The Erotics of Talk: Women's Writing and Feminist Paradigms
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Is feminism in "crisis?" With many feminists now questioning identification and focusing on differences between women, what is the fate of feminist criticism's traditional imperative to rescue women's stories and make their voices heard?
In this provocative rereading of the classic texts of the feminist literary canon, Carla Kaplan takes a hard look at the legacy of feminist criticism and argues that important features of feminism's own canon have been overlooked in the rush to rescue and identify texts. African-American women's texts, she demonstrates, often dramatize their distrust of their readers, their lack of faith in "the cultural conversation," through strategies of self-silencing and "self-talk." At the same time, she argues, the homoerotics of women's writing has too often gone unremarked. Not only does longing for an ideal listener draw women's texts into a romance with the reader, but there is an erotic excess which is part of feminist critical recuperation itself.
Drawing on a wide range of resources, from sociolinguistics and anthropology to literary theory, Kaplan's highly readable study proposes a new model for understanding and representing "talk." She supplies fresh readings of such feminist classics as Jane Eyre, "The Yellow Wallpaper," Incidents in the Life of a Slave Girl, Their Eyes Were Watching God, and The Color Purple, revealing how their "erotics of talk" works as a rich political allegory and form of social critique.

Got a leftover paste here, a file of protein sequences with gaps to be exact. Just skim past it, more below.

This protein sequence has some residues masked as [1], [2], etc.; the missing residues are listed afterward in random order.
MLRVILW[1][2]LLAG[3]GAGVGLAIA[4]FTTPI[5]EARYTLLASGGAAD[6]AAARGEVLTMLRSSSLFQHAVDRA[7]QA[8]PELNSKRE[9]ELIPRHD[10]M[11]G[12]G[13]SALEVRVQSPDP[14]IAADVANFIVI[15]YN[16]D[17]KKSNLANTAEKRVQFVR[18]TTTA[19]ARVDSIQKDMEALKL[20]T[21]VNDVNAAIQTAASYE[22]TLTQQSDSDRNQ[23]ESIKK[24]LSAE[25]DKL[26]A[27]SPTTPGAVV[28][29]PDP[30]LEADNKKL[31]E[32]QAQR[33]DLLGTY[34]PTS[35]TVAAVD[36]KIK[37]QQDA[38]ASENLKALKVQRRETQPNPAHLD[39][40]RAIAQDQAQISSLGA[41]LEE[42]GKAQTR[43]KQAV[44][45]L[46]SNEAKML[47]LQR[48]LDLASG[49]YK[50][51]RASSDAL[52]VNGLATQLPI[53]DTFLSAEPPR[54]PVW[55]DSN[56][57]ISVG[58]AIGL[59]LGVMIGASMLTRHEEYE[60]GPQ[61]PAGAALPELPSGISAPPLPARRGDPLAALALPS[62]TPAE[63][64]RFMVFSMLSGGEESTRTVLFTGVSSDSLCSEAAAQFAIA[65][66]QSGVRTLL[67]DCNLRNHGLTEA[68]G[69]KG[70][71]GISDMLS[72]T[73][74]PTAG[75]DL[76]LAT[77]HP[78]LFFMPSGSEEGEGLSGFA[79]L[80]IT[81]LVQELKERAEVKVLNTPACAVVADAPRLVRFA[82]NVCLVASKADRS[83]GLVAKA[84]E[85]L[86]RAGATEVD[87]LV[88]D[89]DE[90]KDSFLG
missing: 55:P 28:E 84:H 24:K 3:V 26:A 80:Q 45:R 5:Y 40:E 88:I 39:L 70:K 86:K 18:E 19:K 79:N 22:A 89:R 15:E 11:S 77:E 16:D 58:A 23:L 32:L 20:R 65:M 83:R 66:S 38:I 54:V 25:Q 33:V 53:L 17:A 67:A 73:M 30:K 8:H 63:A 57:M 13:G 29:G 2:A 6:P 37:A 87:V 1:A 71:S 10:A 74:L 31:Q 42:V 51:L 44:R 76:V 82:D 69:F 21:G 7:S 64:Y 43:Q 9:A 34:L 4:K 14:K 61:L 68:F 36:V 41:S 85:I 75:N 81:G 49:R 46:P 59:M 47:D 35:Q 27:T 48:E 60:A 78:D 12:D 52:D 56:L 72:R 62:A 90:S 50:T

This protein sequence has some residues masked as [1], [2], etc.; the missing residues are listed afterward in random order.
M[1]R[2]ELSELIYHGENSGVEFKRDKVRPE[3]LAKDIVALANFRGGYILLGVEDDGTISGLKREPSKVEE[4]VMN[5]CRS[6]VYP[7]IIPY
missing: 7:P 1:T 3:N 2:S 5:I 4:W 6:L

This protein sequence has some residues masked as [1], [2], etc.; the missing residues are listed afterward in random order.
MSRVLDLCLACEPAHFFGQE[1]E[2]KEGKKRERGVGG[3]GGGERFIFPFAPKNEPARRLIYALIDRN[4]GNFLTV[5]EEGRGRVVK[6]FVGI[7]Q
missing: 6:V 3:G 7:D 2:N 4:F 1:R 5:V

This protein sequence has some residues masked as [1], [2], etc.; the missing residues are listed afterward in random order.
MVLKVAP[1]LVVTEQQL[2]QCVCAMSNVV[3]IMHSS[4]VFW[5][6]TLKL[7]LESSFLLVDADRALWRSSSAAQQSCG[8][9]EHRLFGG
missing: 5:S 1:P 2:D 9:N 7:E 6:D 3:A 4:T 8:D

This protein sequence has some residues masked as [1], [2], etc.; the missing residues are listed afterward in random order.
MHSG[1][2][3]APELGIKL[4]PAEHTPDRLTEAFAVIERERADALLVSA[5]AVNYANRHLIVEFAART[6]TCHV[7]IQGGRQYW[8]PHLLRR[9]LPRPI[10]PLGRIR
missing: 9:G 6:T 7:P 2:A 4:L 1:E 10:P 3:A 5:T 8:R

students in institutions of compulsory education, patients in mental asylums, soldiers in the military—indeed, for all situations where the power that structures discourse is hierarchical and asymmetrical and where some persons are prevented from pressing their claims either by overt or covert force or by such structural features as the lack of an appropriate vocabulary for interpreting their needs. But the fact that the humanist ideal of autonomous subjectivity is unrealizable, even co-optable,
Hundred Years of Reading 'The Yellow Wallpaper,'" in The Captive Imagination, 9. There is a particularly rich tradition of criticism on "The Yellow Wallpaper." Much of it has been recently collected, along with interesting background materials, in The Captive Imagination. 51. Charlotte Perkins Gilman, "The Yellow Wallpaper," New England Magazine (May 1892), reprinted in ibid., 24. All future references are to this edition and will be cited parenthetically. 52. "The narrator," Annette Kolodny
woman writer's relationship to her black female precursors, McDowell contends, "begins with thinking back through and reclaiming her female ancestors."33 This process, she argues, is collaborative and nonconflictual: Bloom's linear theory of the Oedipal war between literary fathers and sons does not obtain among black women writers, many of whom reverently acknowledge their debts to their literary foremothers. Unlike Bloom, I see literary influence, to borrow from Julia Rristeva, in the
"ratified participants but are not specifically addressed by the speaker," and those who are "ratified participants who are addressed."62 Only Nettie and God are ever officially "ratified" as the designated recipients of Celie's story. Although they are addressed directly, Celie never really expects a response from either of them, although she desires a response from both. Shug, on the other hand, is not addressed directly, but she is very much a "ratified" participant, and a response is
reassured that exchange between people is still possible, that we are not merely alone, speaking to ourselves, talking into the empty wind of a world from which meaningful and satisfying interrelationship has been eradicated. It is a figure for the representation both of desire and what thwarts desire. It is a performative that questions the status of performativity itself. An erotics of talk, in other words, is a figuration for both personal desire and social critique, "a mode of discourse which